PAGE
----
Lashwrithe was so powerful that I started looking into ways to make its effect more redundant. Trigon of Rage seemed like the most obvious inclusion. Trigon of Rage is especially strong with Inkmoth Nexus. Trigon forces your opponents to respect every attack. It's difficult for opponents to win the Inkmoth fight when you're packing a full playset of Virulent Wound. No opponent will have enough removal to weather the storm unless they've got a ridiculous package of six or seven spot removal spells and a playset of Snapcaster Mage. Even then, they're still in a very precarious position.
Standard seems to be somewhat cyclical, and we're starting to see people leaving sideboard cards for red on their binders. As a result, the red deck is having a mini-resurgence on Magic Online and its pilots have been enjoying some success. Mono-Black Infect has a very specific and powerful answer to the red decks. Phyrexian Crusader makes Game 1 a nightmare for the red deck. The Mirrodin Besieged rare is a five-turn unblockable clock against a huge portion of the Standard metagame. Phyrexian Crusader is also an incredible creature against decks that plan to react with cards like Oblivion Ring.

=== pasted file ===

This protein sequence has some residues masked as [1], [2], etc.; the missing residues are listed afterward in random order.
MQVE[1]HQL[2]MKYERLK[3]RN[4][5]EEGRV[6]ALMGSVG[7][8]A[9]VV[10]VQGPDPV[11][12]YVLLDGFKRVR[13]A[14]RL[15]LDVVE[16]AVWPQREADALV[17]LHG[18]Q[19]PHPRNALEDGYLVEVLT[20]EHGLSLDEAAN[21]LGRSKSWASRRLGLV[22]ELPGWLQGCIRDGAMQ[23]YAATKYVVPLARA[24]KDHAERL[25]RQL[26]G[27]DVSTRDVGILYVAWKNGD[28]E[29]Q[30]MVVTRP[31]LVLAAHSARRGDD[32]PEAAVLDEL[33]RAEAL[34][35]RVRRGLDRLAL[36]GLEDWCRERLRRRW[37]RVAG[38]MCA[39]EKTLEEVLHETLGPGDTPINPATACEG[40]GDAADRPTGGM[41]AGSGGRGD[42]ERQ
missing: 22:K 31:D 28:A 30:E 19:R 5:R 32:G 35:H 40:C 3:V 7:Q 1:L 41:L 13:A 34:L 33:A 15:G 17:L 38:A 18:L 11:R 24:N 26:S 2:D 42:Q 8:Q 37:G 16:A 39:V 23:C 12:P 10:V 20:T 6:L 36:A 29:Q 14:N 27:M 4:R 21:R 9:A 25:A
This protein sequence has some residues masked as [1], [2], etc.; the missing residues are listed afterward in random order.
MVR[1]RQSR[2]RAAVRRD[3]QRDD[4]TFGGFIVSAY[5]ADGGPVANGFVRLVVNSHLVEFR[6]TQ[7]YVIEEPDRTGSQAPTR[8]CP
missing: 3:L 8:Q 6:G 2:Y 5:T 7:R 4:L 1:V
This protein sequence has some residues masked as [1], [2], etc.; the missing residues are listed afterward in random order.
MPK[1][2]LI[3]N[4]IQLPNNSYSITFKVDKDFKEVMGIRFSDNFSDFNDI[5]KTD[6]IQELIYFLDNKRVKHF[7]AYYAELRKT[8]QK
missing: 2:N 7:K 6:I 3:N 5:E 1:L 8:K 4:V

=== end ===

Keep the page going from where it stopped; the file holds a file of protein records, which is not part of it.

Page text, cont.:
Whispering Specter is my favorite creature in the deck. Oftentimes, this is the first card that players want to cut from the deck, but there's a lot of play to this card and it often puts your opponent in a position where it's very difficult to win the game as early as the fourth turn. If you cast a Whispering Specter and you're able to connect with Trigon of Rage or a Lashwrithe on the following turn, then you're probably going to Searing Wind your opponent and Amnesia away their hand. I've seen a lot of Infect players not sacrifice Whispering Specter when it could be traded in for four or five of the opponent's cards. It's important to consider the implications of your opponent no longer having a hand. Yes, your Whispering Specter may be threatening lethal damage next turn, but if I haven't Gitaxian Probed my opponent to see there's nothing good in there, then I'd rather wait a turn to win and take the wind out of my opponent's offensive and defensive sails.